I wanted to go visit her grave site, I don't think I've been since this time last year. But life and work were full, and I could almost hear her saying, in that way of hers, "You have plenty going on, come when you can, this day is no different than any other."

And that was who she was. She didn't set a lot of store in holidays or anniversaries, preferring to live and love well everyday, and I am like her in this way.

A few weeks ago Patrick related to me how a friend of his, awhile back, had described the process of grieving to him, and I liked the description. 

His friend said that grief was something like moving to a new town. At first, the whole of the area is new, unfamiliar, bewildering, and overwhelming. 

But as the months and then years pass, you become accustomed to the new terrain. The streets are familiar, you know your way around. You make new connections to the place and the people, it begins to feel more like home, more comfortable.

If I relate that to my experience of moving from San Diego to New York, it feels very true. And I would go further and say that while New York doesn't feel like home in the way that San Diego still does to me, I have now have familiarity and comfort, and some roots here now. I'm easy with it.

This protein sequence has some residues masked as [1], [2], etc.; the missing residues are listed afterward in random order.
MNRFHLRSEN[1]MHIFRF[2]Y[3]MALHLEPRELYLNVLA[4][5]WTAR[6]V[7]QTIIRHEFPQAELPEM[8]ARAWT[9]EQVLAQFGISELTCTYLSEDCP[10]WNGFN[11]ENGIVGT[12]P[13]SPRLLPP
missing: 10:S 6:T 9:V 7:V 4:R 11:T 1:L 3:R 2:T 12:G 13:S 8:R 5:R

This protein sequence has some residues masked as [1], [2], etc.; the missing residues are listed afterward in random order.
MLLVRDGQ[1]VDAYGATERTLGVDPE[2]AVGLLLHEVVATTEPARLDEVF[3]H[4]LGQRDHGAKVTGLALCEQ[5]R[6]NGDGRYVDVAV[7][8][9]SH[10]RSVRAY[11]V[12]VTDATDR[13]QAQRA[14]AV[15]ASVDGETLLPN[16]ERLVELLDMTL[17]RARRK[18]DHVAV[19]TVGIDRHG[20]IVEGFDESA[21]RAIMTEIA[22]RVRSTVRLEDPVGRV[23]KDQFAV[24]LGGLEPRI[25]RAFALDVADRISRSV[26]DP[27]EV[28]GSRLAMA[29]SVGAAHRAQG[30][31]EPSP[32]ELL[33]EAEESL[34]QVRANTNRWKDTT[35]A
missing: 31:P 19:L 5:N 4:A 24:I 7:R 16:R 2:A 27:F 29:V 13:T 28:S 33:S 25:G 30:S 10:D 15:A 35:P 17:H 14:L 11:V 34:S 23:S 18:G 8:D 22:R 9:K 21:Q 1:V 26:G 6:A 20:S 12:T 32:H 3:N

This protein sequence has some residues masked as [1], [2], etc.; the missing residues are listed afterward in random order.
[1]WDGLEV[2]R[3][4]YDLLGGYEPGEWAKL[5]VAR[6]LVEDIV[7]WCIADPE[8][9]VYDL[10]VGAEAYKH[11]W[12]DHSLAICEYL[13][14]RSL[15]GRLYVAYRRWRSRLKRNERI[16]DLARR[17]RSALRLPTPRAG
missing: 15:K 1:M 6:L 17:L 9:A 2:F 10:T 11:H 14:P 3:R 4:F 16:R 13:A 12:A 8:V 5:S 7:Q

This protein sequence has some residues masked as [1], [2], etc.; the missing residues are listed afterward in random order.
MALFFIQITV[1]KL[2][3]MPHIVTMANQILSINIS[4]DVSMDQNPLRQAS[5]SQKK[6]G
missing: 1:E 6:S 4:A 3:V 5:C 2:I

I feel easier with the loss of mama these days. Not that I like it, far from that. But I have noticed that some of the intensity of losing her has lessened.

And I had this sudden understanding of why we, why I, might choose to hold on to grief, rather than let it pass through me, as I believe it's meant to.

When the grief was fresh and sharp, it was all so intense and tangible, that it almost felt like she was still here, that somehow those feelings were holding her here.

And as this has softened, gradually, I'm recently aware that I'm thinking of her in past tense. As memories. And I half believe that this is how it should be, and half want to really fight that, as if in fighting it I can somehow hold her more here, more present.

But it doesn't really work that way. I do believe, in some fashion, she is still present. I don't really know what that means still, but I'd like to. And I do believe that I'm more likely to understand as more time passes, and it all softens more.